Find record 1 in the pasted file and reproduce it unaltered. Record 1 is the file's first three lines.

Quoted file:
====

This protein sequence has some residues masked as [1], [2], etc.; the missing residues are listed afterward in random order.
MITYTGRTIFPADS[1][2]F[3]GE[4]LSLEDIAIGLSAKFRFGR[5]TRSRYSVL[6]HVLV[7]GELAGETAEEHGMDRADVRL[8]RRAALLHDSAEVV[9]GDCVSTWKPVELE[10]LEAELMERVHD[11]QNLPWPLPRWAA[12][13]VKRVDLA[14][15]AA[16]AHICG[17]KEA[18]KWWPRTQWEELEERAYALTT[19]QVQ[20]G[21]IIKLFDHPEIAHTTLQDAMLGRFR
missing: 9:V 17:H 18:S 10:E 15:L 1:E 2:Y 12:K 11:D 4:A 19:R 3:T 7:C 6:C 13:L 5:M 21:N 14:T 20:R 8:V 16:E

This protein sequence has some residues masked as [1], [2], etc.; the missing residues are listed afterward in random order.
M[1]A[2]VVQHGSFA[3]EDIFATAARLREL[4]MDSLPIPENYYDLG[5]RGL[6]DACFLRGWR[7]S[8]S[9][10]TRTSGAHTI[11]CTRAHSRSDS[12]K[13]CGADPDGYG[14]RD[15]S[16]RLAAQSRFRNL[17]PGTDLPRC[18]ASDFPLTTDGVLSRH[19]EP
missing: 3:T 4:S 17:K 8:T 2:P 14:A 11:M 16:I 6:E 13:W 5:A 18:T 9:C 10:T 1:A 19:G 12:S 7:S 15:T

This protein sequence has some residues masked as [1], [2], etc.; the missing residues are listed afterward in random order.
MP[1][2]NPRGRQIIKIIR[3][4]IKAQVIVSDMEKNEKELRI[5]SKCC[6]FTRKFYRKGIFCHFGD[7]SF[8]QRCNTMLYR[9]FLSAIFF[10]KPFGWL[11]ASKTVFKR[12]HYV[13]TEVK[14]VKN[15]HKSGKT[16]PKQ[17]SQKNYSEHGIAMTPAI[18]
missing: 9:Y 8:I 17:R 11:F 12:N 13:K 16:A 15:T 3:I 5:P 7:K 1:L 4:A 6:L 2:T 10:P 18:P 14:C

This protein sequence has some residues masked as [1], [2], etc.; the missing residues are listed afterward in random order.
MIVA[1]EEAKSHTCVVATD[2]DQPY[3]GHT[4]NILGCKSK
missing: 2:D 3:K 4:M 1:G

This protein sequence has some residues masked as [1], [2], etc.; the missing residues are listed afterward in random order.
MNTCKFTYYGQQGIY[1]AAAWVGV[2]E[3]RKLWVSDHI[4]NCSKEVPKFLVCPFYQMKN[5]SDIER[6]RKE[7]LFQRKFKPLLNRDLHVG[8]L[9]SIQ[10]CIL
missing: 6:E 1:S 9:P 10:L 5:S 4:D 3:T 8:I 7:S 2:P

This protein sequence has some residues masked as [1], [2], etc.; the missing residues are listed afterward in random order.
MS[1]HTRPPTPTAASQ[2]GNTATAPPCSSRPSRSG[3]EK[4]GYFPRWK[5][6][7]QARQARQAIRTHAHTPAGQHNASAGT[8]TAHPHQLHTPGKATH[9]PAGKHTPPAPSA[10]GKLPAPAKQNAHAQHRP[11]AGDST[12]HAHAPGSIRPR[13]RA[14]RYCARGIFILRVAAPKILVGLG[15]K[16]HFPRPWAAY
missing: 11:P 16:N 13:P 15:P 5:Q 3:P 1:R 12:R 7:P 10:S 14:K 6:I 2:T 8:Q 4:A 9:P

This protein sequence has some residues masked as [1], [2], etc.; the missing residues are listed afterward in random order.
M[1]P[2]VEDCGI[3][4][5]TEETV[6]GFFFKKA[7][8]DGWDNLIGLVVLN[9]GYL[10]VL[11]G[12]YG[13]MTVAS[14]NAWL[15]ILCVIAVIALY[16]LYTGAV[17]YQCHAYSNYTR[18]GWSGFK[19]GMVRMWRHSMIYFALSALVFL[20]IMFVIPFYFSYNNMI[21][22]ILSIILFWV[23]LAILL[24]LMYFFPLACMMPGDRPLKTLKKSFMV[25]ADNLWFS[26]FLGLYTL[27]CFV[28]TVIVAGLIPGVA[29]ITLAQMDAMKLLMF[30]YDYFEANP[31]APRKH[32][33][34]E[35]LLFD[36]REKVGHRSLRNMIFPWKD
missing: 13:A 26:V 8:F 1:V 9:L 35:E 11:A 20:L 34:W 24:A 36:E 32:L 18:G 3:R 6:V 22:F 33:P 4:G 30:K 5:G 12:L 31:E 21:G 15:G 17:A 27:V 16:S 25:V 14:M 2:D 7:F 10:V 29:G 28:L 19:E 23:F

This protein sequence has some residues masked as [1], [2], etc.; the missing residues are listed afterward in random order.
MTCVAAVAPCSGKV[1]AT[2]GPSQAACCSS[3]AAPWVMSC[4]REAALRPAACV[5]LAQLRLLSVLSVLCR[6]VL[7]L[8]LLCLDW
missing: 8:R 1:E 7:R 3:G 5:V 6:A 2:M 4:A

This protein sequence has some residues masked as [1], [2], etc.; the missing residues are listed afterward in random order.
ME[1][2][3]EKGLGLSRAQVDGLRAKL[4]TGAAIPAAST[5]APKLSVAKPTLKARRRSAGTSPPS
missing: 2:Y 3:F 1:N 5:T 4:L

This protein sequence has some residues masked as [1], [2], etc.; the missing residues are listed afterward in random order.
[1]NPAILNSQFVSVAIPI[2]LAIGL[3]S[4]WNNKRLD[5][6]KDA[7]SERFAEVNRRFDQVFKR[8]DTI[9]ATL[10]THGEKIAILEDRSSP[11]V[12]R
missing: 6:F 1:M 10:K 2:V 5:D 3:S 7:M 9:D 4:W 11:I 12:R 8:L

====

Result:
This protein sequence has some residues masked as [1], [2], etc.; the missing residues are listed afterward in random order.
MITYTGRTIFPADS[1][2]F[3]GE[4]LSLEDIAIGLSAKFRFGR[5]TRSRYSVL[6]HVLV[7]GELAGETAEEHGMDRADVRL[8]RRAALLHDSAEVV[9]GDCVSTWKPVELE[10]LEAELMERVHD[11]QNLPWPLPRWAA[12][13]VKRVDLA[14][15]AA[16]AHICG[17]KEA[18]KWWPRTQWEELEERAYALTT[19]QVQ[20]G[21]IIKLFDHPEIAHTTLQDAMLGRFR
missing: 9:V 17:H 18:S 10:E 15:L 1:E 2:Y 12:K 11:D 4:A 19:R 3:T 7:C 6:C 13:L 5:M 21:N 14:T 20:R 8:V 16:E